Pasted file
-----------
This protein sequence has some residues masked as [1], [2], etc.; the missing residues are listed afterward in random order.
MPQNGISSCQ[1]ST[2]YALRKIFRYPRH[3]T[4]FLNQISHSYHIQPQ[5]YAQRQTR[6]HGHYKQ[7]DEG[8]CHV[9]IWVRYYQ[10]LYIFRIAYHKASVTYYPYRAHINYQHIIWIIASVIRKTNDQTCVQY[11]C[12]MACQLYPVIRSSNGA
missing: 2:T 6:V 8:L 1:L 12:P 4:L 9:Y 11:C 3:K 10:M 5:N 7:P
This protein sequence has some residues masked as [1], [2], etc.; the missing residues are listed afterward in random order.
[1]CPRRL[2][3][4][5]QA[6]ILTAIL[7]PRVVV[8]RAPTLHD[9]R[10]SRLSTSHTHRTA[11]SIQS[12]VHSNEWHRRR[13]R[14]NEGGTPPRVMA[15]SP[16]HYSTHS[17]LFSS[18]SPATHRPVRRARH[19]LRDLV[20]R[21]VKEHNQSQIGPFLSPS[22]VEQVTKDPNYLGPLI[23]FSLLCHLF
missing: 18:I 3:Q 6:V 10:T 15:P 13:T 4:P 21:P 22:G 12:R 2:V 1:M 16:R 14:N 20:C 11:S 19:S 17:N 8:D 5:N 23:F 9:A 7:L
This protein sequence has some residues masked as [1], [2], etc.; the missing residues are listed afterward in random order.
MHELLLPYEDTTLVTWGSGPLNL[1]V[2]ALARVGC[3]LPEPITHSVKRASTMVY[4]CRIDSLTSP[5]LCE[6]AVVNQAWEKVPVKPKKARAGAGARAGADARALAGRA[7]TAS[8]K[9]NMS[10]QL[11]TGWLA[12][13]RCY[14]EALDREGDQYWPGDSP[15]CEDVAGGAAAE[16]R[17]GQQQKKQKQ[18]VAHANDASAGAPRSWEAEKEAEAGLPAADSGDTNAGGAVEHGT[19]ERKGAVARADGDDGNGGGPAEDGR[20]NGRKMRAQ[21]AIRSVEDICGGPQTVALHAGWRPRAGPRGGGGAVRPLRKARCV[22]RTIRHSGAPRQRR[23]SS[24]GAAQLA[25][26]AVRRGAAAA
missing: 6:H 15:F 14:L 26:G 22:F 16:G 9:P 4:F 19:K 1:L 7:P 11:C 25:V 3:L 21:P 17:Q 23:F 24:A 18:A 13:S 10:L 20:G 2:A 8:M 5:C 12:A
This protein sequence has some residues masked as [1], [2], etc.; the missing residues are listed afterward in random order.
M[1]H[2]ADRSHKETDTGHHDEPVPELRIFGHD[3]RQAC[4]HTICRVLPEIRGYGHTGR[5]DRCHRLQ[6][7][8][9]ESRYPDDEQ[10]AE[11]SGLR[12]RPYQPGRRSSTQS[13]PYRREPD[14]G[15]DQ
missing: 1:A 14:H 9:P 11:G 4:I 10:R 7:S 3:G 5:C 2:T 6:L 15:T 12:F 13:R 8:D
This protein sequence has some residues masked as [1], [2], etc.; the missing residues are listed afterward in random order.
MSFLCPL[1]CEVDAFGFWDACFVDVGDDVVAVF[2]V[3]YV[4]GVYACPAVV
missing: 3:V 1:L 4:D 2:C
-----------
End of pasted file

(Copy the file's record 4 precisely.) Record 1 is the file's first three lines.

This protein sequence has some residues masked as [1], [2], etc.; the missing residues are listed afterward in random order.
M[1]H[2]ADRSHKETDTGHHDEPVPELRIFGHD[3]RQAC[4]HTICRVLPEIRGYGHTGR[5]DRCHRLQ[6][7][8][9]ESRYPDDEQ[10]AE[11]SGLR[12]RPYQPGRRSSTQS[13]PYRREPD[14]G[15]DQ
missing: 1:A 14:H 9:P 11:G 4:I 10:R 7:S 3:G 5:C 2:T 6:L 15:T 12:F 13:R 8:D